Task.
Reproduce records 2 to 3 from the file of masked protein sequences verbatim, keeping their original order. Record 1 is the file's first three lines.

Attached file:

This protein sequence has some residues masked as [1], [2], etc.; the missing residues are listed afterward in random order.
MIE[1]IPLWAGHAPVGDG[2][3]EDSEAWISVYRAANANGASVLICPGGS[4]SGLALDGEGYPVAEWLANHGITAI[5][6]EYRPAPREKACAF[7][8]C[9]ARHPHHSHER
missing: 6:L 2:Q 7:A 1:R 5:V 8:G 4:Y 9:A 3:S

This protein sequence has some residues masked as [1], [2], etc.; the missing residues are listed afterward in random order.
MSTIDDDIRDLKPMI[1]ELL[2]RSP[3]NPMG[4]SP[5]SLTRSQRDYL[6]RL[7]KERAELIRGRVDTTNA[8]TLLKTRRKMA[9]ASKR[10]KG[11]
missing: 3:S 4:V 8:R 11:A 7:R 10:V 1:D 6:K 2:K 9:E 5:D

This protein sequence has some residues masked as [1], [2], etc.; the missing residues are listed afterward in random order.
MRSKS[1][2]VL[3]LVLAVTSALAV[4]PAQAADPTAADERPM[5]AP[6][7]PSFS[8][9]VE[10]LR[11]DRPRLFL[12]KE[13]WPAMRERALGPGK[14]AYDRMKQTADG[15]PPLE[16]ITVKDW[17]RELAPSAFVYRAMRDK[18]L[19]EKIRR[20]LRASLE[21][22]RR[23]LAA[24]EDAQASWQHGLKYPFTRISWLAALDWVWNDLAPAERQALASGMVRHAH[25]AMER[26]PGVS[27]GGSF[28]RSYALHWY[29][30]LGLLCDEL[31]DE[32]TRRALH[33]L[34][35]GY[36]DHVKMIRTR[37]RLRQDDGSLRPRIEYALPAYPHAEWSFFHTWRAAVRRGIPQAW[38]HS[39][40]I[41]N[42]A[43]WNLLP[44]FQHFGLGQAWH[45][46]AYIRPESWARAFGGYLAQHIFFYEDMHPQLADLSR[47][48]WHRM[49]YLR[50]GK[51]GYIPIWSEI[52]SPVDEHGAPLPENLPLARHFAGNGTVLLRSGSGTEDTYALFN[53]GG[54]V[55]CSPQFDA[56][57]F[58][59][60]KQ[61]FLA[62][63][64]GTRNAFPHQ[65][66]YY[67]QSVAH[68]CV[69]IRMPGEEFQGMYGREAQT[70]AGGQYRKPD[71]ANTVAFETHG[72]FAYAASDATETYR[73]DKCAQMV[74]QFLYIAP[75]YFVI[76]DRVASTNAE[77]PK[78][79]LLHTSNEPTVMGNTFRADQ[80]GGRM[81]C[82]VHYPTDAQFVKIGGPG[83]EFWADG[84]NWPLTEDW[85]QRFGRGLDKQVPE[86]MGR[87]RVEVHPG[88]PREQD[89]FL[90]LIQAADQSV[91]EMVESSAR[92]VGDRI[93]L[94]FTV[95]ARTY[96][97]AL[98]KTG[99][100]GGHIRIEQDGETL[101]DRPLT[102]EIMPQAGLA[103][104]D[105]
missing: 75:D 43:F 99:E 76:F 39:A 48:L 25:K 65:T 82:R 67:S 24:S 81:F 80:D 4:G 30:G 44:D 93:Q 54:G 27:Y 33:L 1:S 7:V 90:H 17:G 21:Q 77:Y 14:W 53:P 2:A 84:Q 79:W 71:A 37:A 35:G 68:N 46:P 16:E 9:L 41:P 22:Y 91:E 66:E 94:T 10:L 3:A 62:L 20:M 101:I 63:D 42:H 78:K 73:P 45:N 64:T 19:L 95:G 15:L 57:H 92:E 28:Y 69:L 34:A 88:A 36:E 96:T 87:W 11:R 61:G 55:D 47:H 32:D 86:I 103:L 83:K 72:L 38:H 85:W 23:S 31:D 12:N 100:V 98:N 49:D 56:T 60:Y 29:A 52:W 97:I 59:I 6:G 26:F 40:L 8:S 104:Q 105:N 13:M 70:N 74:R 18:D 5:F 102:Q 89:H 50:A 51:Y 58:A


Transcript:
This protein sequence has some residues masked as [1], [2], etc.; the missing residues are listed afterward in random order.
MSTIDDDIRDLKPMI[1]ELL[2]RSP[3]NPMG[4]SP[5]SLTRSQRDYL[6]RL[7]KERAELIRGRVDTTNA[8]TLLKTRRKMA[9]ASKR[10]KG[11]
missing: 3:S 4:V 8:R 11:A 7:R 10:V 1:D 6:K 2:K 9:E 5:D

This protein sequence has some residues masked as [1], [2], etc.; the missing residues are listed afterward in random order.
MRSKS[1][2]VL[3]LVLAVTSALAV[4]PAQAADPTAADERPM[5]AP[6][7]PSFS[8][9]VE[10]LR[11]DRPRLFL[12]KE[13]WPAMRERALGPGK[14]AYDRMKQTADG[15]PPLE[16]ITVKDW[17]RELAPSAFVYRAMRDK[18]L[19]EKIRR[20]LRASLE[21][22]RR[23]LAA[24]EDAQASWQHGLKYPFTRISWLAALDWVWNDLAPAERQALASGMVRHAH[25]AMER[26]PGVS[27]GGSF[28]RSYALHWY[29][30]LGLLCDEL[31]DE[32]TRRALH[33]L[34][35]GY[36]DHVKMIRTR[37]RLRQDDGSLRPRIEYALPAYPHAEWSFFHTWRAAVRRGIPQAW[38]HS[39][40]I[41]N[42]A[43]WNLLP[44]FQHFGLGQAWH[45][46]AYIRPESWARAFGGYLAQHIFFYEDMHPQLADLSR[47][48]WHRM[49]YLR[50]GK[51]GYIPIWSEI[52]SPVDEHGAPLPENLPLARHFAGNGTVLLRSGSGTEDTYALFN[53]GG[54]V[55]CSPQFDA[56][57]F[58][59][60]KQ[61]FLA[62][63][64]GTRNAFPHQ[65][66]YY[67]QSVAH[68]CV[69]IRMPGEEFQGMYGREAQT[70]AGGQYRKPD[71]ANTVAFETHG[72]FAYAASDATETYR[73]DKCAQMV[74]QFLYIAP[75]YFVI[76]DRVASTNAE[77]PK[78][79]LLHTSNEPTVMGNTFRADQ[80]GGRM[81]C[82]VHYPTDAQFVKIGGPG[83]EFWADG[84]NWPLTEDW[85]QRFGRGLDKQVPE[86]MGR[87]RVEVHPG[88]PREQD[89]FL[90]LIQAADQSV[91]EMVESSAR[92]VGDRI[93]L[94]FTV[95]ARTY[96][97]AL[98]KTG[99][100]GGHIRIEQDGETL[101]DRPLT[102]EIMPQAGLA[103][104]D[105]
missing: 75:D 43:F 99:E 76:F 39:A 48:L 25:K 65:T 82:R 67:S 24:S 81:F 80:D 4:G 30:G 44:D 93:Q 54:G 27:Y 33:L 1:S 7:V 90:H 17:G 21:Q 77:Y 14:W 53:P 2:A 84:Q 79:W 71:A 37:A 35:G 68:N 46:P 16:E 9:L 41:P 22:Y 91:E 66:E 94:T 10:L 3:A 62:L 20:M 101:I 63:D 42:H 78:K 73:P 45:N 64:T 19:L 95:G 15:L 57:H 92:E 28:Y 69:L 34:A 88:A 36:E 96:T 87:W 11:R 61:G 55:D 47:H 32:D 86:I 103:L 83:K 72:L 38:H 85:W 23:S 31:D 12:N 100:V 98:N 49:D 56:T 60:Y 29:A 52:W 97:I 59:I 6:G 26:F 40:L 8:S 104:Q 105:N 13:M 70:N 74:R 18:D 5:F 102:Q 89:H 50:A 51:Y 58:A